A series of questions about the future of disabled access at Bognor Regis beach are being put to Arun District Council.
At a meeting of Bognor Regis Town Council on Monday, members agreed to ask Arun whether it had formally considered a project for a ramp yet, if a budget had been agreed and if the intended start date of 2022/3 was still realistic.
These were among the recommendations from an online beach and sea access topic team meeting.
The town council also agreed to support a beach access project.
The idea of a disabled access ramp at the beach goes back several years and in October we reported how it was to be a priority in this year’s Arun budget.
Though members agreed on the concept of disabled access to the beach, there was some controversy as to the exact wording of the motion at Monday’s town council meeting, which specified a ‘built ramp’.
Feeling this was restrictive, council members eventually passed an amendment which replaced the words ‘built ramp’ with ‘disabled access’.
The amendment was suggested by Cllr Matt Stanley, who said: “I’m very supportive of beach access in Bognor Regis. My concern about a ramp is that we should be consulting with potential users to find a solution to access the beach at Bognor.”
He went on to point out that a ramp was just one of several solutions suggested by engineers and the council should not limit itself without further consultation from those who need disabled access.
Cllr Jim Brooks called the amendment ‘disappointing’.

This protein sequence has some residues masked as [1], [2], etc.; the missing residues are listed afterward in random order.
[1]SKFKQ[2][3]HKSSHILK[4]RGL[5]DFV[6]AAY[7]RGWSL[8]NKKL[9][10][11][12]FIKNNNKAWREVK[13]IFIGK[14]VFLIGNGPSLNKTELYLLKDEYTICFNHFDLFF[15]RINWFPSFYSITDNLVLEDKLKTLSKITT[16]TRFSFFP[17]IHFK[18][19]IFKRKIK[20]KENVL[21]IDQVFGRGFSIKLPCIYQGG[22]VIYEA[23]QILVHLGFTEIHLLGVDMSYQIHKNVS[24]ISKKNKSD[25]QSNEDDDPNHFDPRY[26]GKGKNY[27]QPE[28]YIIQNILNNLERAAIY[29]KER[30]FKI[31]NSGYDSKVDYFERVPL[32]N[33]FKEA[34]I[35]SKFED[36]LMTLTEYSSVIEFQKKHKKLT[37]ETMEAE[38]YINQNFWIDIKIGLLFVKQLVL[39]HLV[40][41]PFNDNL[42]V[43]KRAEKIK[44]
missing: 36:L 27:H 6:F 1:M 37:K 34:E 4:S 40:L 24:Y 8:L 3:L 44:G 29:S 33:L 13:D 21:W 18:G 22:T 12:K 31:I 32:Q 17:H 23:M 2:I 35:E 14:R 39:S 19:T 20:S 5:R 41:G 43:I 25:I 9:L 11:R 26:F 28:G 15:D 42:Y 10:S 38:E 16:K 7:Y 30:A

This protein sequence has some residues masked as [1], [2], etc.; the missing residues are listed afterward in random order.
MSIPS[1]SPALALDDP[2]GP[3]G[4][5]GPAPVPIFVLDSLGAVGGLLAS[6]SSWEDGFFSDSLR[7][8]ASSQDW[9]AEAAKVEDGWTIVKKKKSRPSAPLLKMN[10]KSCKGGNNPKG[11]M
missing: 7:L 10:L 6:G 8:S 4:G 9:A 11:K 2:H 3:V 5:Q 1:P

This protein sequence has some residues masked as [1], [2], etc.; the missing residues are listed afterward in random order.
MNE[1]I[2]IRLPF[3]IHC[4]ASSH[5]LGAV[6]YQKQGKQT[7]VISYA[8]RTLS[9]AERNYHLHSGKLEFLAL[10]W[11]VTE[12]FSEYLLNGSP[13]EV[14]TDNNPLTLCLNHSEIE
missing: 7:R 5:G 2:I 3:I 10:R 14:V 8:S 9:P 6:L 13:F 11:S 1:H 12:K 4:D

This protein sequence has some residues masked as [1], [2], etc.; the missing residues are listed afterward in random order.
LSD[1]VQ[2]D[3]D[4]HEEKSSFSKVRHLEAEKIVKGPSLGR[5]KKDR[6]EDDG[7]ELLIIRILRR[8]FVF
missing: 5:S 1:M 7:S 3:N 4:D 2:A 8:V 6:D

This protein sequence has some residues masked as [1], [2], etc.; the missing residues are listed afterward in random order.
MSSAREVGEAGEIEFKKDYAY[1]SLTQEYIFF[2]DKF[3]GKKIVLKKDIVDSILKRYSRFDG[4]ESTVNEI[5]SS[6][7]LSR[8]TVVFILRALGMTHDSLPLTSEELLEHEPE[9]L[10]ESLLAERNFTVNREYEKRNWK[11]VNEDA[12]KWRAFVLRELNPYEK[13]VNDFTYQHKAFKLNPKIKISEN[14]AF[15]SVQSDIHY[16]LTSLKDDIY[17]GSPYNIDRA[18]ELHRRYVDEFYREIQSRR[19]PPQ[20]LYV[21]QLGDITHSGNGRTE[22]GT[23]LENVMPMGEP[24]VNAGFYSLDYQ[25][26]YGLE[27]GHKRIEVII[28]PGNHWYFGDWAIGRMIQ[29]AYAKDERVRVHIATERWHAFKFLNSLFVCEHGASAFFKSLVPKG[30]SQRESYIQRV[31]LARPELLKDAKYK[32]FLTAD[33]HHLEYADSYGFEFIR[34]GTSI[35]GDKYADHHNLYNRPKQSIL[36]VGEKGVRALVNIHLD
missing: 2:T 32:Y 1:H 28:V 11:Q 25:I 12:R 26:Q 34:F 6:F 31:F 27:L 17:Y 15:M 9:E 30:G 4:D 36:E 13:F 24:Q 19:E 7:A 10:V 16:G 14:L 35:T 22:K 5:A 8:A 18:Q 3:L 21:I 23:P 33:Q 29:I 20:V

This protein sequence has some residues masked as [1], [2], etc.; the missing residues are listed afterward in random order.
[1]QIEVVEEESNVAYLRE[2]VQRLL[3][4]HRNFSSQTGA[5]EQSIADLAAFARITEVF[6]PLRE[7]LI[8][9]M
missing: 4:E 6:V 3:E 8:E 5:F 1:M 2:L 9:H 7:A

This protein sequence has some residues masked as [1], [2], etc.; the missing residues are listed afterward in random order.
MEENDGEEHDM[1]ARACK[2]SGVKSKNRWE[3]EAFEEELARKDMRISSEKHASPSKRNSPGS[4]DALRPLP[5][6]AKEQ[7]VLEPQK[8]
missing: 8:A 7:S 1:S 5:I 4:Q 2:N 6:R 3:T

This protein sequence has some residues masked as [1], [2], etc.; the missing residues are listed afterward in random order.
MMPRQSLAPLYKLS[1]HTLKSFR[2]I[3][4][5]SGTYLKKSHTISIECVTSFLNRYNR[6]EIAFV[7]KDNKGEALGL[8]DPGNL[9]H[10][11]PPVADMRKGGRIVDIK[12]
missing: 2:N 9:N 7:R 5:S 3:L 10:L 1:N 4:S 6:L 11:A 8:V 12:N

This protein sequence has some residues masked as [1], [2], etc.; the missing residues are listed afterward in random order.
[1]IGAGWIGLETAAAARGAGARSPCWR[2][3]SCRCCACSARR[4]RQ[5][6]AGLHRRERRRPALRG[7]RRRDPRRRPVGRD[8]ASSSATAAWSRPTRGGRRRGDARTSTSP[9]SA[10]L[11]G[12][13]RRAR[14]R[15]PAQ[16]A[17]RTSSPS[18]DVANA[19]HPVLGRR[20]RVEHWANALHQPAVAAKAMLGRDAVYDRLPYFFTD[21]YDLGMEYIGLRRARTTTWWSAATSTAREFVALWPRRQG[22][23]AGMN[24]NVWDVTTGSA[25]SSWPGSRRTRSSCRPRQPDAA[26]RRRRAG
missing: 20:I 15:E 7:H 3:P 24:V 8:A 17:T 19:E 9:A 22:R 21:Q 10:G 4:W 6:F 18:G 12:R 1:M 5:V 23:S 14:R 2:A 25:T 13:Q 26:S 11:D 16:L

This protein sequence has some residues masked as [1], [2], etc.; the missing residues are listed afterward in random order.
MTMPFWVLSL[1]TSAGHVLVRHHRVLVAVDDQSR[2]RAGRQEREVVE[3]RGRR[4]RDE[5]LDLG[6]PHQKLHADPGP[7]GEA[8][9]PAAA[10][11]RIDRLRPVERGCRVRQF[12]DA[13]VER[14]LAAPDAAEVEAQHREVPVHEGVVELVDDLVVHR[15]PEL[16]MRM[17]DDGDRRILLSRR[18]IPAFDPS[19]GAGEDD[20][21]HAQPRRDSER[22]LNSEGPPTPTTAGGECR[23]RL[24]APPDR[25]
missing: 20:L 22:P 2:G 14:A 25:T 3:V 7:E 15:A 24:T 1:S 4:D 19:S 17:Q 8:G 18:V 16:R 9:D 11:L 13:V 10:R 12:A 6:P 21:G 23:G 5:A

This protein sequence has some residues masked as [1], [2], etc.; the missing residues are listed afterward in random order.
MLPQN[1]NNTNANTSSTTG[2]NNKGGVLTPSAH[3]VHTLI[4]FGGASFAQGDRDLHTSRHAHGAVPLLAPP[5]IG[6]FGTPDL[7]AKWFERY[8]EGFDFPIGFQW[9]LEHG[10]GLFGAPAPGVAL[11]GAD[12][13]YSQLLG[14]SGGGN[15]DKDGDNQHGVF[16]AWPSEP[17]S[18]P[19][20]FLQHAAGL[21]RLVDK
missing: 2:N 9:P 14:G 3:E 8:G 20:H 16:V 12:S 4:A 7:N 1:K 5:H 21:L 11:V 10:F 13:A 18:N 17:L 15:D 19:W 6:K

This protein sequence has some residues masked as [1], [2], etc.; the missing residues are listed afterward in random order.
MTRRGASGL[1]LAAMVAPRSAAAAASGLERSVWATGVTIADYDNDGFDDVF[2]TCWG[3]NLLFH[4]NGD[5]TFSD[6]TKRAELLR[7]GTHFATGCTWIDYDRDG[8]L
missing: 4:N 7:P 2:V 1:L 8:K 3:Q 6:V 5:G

“A ramp is clearly what we’re talking about,” he said, “and (Cllr Stanley’s) amendment seems to take that out of it. I don’t think that should happen.
“It does come down to a ramp, one way or another- as to where it is or what it is, I don’t think we should be limited.”
After the meeting, Arun district councillor and wheelchair user Amanda Worne spoke to the importance of viable wheelchair access on Bognor Regis beach.
“It’s just about having a beach that’s accessible to all,” she said.
She pointed out that, though wheelchair users can potentially use the ramps designed for boats and jet skis on the beach, they are neither safe, nor genuinely accessible.
“You can’t really share those because what happens if you’re down there and a boat needs to come down and the tide’s coming in? Those ramps aren’t really overly accessible.”
Disabled access to the beach, therefore, needs to be achieved and it needs to be achieved quickly, Ms Worne said. She added: “You need specific access that’s safe and built for people, so that it can be accessed by everybody.”